Whether a company promotes a successful candidate from within – appointing someone to a new or lateral role – or selects a candidate from outside the organization, the company has confidence that a new leader’s skills and experience can meet the challenges of the job. However, consider this startling statistic regarding new leaders: estimates of outright failure in the first 18 months range from 38% to more than 50%, and many more executives fail to be as successful as was predicted in the hiring or promotion phase.* In most cases, these leaders are individuals who have demonstrated prior success and who have shown high intelligence, appropriate initiative, and considerable business savvy.
The cost of failed leadership is high. See our article The Multi-Million Dollar Cost of Under-Performing Leaders. For outside hires, search fees, interviewing, sign-on bonuses, annual salary, first-year guaranteed incentives, and relocation can easily exceed $1 million per top hire. Add to that planned but unrealized revenue, typically $3 million to $4 million, that the failed hire was expected to generate. And then there are the “soft” costs—damage to the firm’s brand, missed market opportunities, loss of client confidence, and the fear factor planted in the minds of disheartened staff and future candidates. All together, the total loss can be in the multi-millions of dollars.
One reason for the high failure rate for new leaders is that organizations have higher expectations for performance and lower levels of patience for results than ever before. This demand for results within shorter and shorter timeframes means that both failure and triumph are proclaimed quickly for the new leader. Based on research conducted by the Center for Creative Leadership, common reasons for new leader failure have been identified. They include:
- Failing to build key relationships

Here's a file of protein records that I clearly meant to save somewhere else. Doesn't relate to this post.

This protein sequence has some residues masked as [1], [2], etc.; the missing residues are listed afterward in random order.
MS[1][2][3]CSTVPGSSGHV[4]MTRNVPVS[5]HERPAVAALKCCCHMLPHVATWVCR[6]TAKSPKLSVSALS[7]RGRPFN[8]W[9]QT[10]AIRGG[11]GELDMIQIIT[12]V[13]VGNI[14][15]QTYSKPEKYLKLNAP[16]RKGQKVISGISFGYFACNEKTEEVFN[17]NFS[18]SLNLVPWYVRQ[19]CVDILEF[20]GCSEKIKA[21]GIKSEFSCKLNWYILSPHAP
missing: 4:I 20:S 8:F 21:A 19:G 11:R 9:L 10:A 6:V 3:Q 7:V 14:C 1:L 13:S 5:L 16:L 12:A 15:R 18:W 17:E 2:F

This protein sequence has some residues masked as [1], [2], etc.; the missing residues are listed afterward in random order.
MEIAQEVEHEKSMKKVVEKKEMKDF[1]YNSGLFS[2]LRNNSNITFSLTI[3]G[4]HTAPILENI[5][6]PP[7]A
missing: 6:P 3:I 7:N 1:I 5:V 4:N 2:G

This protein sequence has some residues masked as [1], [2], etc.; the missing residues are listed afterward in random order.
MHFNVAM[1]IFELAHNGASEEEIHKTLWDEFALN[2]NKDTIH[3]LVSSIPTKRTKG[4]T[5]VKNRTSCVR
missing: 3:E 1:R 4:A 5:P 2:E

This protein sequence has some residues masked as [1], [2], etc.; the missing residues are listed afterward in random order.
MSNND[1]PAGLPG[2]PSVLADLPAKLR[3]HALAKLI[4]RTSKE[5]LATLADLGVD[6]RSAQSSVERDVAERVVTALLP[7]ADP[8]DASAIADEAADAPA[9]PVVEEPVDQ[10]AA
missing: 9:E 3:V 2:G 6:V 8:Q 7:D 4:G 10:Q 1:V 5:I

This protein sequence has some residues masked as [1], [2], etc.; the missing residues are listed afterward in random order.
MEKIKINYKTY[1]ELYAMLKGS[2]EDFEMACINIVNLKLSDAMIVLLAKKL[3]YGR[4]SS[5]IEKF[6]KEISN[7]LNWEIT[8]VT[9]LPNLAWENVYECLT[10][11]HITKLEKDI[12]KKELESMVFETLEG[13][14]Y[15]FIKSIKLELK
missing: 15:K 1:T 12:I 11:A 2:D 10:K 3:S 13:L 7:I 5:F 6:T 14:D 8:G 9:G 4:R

- Being too slow to learn the organization’s culture
- Neglecting to clarify role expectations
Fortunately, within the past several years, a large knowledge base has been developed that can greatly increase the effectiveness of new leaders during the first year of a new leadership role. We know, for instance, that the “onboarding” period (the 6 to 12 months when newly appointed leaders establish themselves in a new position) almost always involves a predictable set of phases that can be anticipated and successfully worked though. We also know that each job has its unique challenges depending on the organization’s culture, its history, the particular history of the job, the unique mix of people associated with the job, and other key factors. The many obstacles to a new leader’s success are also better understood now than ever before. Some of these obstacles are clear and obvious if you know what to look for; others are subtle, complex, hidden. All can be dangerous to leaders taking over a new position.
For new leaders to be effective, they must focus on learning, rather than demonstrating worth. Build alliances while not becoming overly political. Seek to improve the organization without devaluing what already exists. Gain the credibility to be allowed to enact decisions that should, by rights, be theirs to make. If the new leader’s mandate is to bring about radical change, they must approach the onboarding process with the sophistication of an anthropologist studying a foreign culture (and the caution of someone who is unsure whether the natives are armed and dangerous).